- How to Foresee the Foreseeable: Focus on the Question
- When group decisions go awry, we sometimes feel that the failure could have been foreseen. Often, the
cause of the failure was foreseen, but because the seer was a dissenter within the group, the issue
was set aside. Improving how groups deal with dissent can enhance decision quality.
- The Tyranny of Singular Nouns
- When groups try to reach decisions, and the issue in question has a name that suggests a unitary concept,
such as "policy," they sometimes collectively assume that they're required to find a one-size-fits-all
solution. This assumption leads to poor decisions when one-size-fits-all isn't actually required.
- Brain Clutter
- The capacity of the human mind is astonishing. Our ability to accomplish great things while simultaneously
fretting about mountains of trivia is perhaps among the best evidence of that capacity. Just imagine
what we could accomplish if we could control the fretting…
Forthcoming issues of Point Lookout
- Coming October 23: Power Distance and Teams
- One of the attributes of team cultures is something called power distance, which is a measure of the overall comfort people have with inequality in the distribution of power. Power distance can determine how well a team performs when executing high-risk projects. Available here and by RSS on October 23.
- And on October 30: Power Distance and Risk
- Managing or responding to project risks is much easier when team culture encourages people to report problems and question any plans they have reason to doubt. Here are five examples that show how such encouragement helps to manage risk. Available here and by RSS on October 30.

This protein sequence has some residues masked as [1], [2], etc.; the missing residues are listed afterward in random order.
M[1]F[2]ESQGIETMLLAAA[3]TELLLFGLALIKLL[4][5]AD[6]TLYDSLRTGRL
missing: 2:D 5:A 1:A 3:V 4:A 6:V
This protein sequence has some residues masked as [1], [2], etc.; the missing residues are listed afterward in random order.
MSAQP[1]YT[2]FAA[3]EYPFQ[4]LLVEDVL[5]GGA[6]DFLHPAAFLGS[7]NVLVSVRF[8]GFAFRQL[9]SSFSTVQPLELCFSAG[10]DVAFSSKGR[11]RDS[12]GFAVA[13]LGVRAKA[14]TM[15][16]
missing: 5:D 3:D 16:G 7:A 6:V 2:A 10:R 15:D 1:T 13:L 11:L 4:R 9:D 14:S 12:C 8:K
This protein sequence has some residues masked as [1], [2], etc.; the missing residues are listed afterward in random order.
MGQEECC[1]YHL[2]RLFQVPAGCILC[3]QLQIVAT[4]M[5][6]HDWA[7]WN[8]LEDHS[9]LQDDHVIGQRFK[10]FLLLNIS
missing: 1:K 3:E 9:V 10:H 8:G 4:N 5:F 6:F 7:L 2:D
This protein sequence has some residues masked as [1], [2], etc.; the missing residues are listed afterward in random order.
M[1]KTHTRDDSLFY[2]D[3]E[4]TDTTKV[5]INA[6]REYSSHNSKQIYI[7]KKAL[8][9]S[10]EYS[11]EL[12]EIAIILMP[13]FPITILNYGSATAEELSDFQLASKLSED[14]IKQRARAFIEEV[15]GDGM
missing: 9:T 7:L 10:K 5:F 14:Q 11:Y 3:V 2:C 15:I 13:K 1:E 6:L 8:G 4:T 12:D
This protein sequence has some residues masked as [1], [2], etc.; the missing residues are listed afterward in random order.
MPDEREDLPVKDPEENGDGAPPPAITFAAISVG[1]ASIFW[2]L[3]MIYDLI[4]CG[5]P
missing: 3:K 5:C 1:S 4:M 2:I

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- The Race to the South Pole: Lessons in Leadership
On 14 December 1911, four men led by Roald Amundsen reached the South Pole. Thirty-five days later, Robert F. Scott and four others followed. Amundsen had won the race to the pole. Amundsen's party returned to base on 26 January 1912. Scott's party perished. As historical drama, why this happened is interesting enough. But to organizational leaders, business analysts, project sponsors, and project managers, the story is fascinating. We'll use the history of this event to explore lessons in leadership and its application to organizational efforts. A fascinating and refreshing look at leadership from the vantage point of history. Read more about this program.
Here's a date for this program:
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44017: November 7,
Kerzner Lecture Series/International Project Management Day, sponsored by Baldwin Wallace University and the Northeast Ohio Chapter of the Project Management Institute.
- Baldwin-Wallace University, 275 Eastland Road, Berea, Ohio 44017: November 7, Kerzner Lecture Series/International Project Management Day, sponsored by Baldwin Wallace University and the Northeast Ohio Chapter of the Project Management Institute. Register now.
- The Power Affect: How We Express Our Personal Power
Many people who possess real organizational power have a characteristic demeanor. It's the way they project their presence. I call this the power affect. Some people — call them power pretenders — adopt the power affect well before they attain significant organizational power. Unfortunately for their colleagues, and for their organizations, power pretenders can attain organizational power out of proportion to their merit or abilities. Understanding the power affect is therefore important for anyone who aims to attain power, or anyone who works with power pretenders. Read more about this program.